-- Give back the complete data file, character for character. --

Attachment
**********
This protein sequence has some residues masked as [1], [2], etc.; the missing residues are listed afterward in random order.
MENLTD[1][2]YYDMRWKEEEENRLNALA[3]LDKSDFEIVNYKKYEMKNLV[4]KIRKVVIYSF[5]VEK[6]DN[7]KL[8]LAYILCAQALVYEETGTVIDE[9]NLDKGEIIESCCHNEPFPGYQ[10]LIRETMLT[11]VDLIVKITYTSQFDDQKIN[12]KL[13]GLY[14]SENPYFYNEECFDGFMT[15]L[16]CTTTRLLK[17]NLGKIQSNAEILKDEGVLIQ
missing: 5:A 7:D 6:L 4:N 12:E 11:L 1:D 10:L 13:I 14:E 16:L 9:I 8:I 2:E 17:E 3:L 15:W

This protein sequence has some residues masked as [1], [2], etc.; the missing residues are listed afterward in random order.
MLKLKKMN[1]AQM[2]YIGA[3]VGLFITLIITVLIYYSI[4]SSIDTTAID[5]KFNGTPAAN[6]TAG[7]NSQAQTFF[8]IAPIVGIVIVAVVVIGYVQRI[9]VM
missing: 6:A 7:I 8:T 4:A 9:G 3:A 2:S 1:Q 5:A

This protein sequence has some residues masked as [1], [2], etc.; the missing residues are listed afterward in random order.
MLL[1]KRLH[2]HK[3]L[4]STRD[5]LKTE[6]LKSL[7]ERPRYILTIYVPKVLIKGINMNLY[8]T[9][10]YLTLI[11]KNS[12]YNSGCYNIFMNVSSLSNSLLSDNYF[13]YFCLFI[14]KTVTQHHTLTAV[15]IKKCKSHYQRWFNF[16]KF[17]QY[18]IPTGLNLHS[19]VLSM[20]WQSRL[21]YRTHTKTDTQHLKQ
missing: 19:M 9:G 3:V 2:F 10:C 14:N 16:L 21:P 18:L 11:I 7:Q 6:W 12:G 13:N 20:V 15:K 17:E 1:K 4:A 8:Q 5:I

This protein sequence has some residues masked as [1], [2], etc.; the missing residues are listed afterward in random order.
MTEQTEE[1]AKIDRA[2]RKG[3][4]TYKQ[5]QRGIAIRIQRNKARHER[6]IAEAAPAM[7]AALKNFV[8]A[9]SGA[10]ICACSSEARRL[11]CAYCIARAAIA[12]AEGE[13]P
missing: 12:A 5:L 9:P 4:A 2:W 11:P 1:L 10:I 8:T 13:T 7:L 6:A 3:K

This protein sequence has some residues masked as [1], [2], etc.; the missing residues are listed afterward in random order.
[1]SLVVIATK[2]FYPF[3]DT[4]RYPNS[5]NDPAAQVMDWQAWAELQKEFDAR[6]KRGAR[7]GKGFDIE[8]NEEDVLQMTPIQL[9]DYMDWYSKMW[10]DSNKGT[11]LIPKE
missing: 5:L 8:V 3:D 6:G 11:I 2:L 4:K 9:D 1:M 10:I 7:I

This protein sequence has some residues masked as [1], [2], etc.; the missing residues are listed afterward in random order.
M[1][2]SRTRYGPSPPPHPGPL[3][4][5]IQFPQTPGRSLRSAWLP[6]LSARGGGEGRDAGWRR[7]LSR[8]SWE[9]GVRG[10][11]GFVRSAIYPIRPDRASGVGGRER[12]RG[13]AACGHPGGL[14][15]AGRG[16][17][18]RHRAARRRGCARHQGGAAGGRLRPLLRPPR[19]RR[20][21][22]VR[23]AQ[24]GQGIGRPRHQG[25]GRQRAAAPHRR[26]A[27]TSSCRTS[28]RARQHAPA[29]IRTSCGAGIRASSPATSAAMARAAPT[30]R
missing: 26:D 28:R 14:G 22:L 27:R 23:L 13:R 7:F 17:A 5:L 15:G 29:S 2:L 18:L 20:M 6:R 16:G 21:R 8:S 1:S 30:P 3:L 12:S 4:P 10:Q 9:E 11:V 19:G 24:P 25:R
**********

This protein sequence has some residues masked as [1], [2], etc.; the missing residues are listed afterward in random order.
MENLTD[1][2]YYDMRWKEEEENRLNALA[3]LDKSDFEIVNYKKYEMKNLV[4]KIRKVVIYSF[5]VEK[6]DN[7]KL[8]LAYILCAQALVYEETGTVIDE[9]NLDKGEIIESCCHNEPFPGYQ[10]LIRETMLT[11]VDLIVKITYTSQFDDQKIN[12]KL[13]GLY[14]SENPYFYNEECFDGFMT[15]L[16]CTTTRLLK[17]NLGKIQSNAEILKDEGVLIQ
missing: 5:A 7:D 6:L 4:N 12:E 11:L 1:D 10:L 13:I 14:E 16:L 9:I 8:I 2:E 17:E 3:L 15:W

This protein sequence has some residues masked as [1], [2], etc.; the missing residues are listed afterward in random order.
MLKLKKMN[1]AQM[2]YIGA[3]VGLFITLIITVLIYYSI[4]SSIDTTAID[5]KFNGTPAAN[6]TAG[7]NSQAQTFF[8]IAPIVGIVIVAVVVIGYVQRI[9]VM
missing: 6:A 7:I 8:T 4:A 9:G 3:A 2:S 1:Q 5:A

This protein sequence has some residues masked as [1], [2], etc.; the missing residues are listed afterward in random order.
MLL[1]KRLH[2]HK[3]L[4]STRD[5]LKTE[6]LKSL[7]ERPRYILTIYVPKVLIKGINMNLY[8]T[9][10]YLTLI[11]KNS[12]YNSGCYNIFMNVSSLSNSLLSDNYF[13]YFCLFI[14]KTVTQHHTLTAV[15]IKKCKSHYQRWFNF[16]KF[17]QY[18]IPTGLNLHS[19]VLSM[20]WQSRL[21]YRTHTKTDTQHLKQ
missing: 19:M 9:G 3:V 2:F 10:C 14:N 16:L 21:P 18:L 11:I 7:Q 6:W 12:G 13:N 20:V 15:K 17:E 1:K 4:A 8:Q 5:I

This protein sequence has some residues masked as [1], [2], etc.; the missing residues are listed afterward in random order.
MTEQTEE[1]AKIDRA[2]RKG[3][4]TYKQ[5]QRGIAIRIQRNKARHER[6]IAEAAPAM[7]AALKNFV[8]A[9]SGA[10]ICACSSEARRL[11]CAYCIARAAIA[12]AEGE[13]P
missing: 12:A 5:L 9:P 4:A 2:W 11:P 1:L 10:I 8:T 13:T 7:L 6:A 3:K

This protein sequence has some residues masked as [1], [2], etc.; the missing residues are listed afterward in random order.
[1]SLVVIATK[2]FYPF[3]DT[4]RYPNS[5]NDPAAQVMDWQAWAELQKEFDAR[6]KRGAR[7]GKGFDIE[8]NEEDVLQMTPIQL[9]DYMDWYSKMW[10]DSNKGT[11]LIPKE
missing: 5:L 8:V 3:D 6:G 11:I 2:L 4:K 9:D 1:M 10:I 7:I

This protein sequence has some residues masked as [1], [2], etc.; the missing residues are listed afterward in random order.
M[1][2]SRTRYGPSPPPHPGPL[3][4][5]IQFPQTPGRSLRSAWLP[6]LSARGGGEGRDAGWRR[7]LSR[8]SWE[9]GVRG[10][11]GFVRSAIYPIRPDRASGVGGRER[12]RG[13]AACGHPGGL[14][15]AGRG[16][17][18]RHRAARRRGCARHQGGAAGGRLRPLLRPPR[19]RR[20][21][22]VR[23]AQ[24]GQGIGRPRHQG[25]GRQRAAAPHRR[26]A[27]TSSCRTS[28]RARQHAPA[29]IRTSCGAGIRASSPATSAAMARAAPT[30]R
missing: 26:D 28:R 14:G 22:L 27:R 23:L 13:R 7:F 17:A 5:L 15:G 29:S 2:L 18:L 20:M 6:R 16:G 21:R 8:S 1:S 30:P 3:L 12:S 4:P 10:Q 9:E 11:V 19:G 24:P 25:R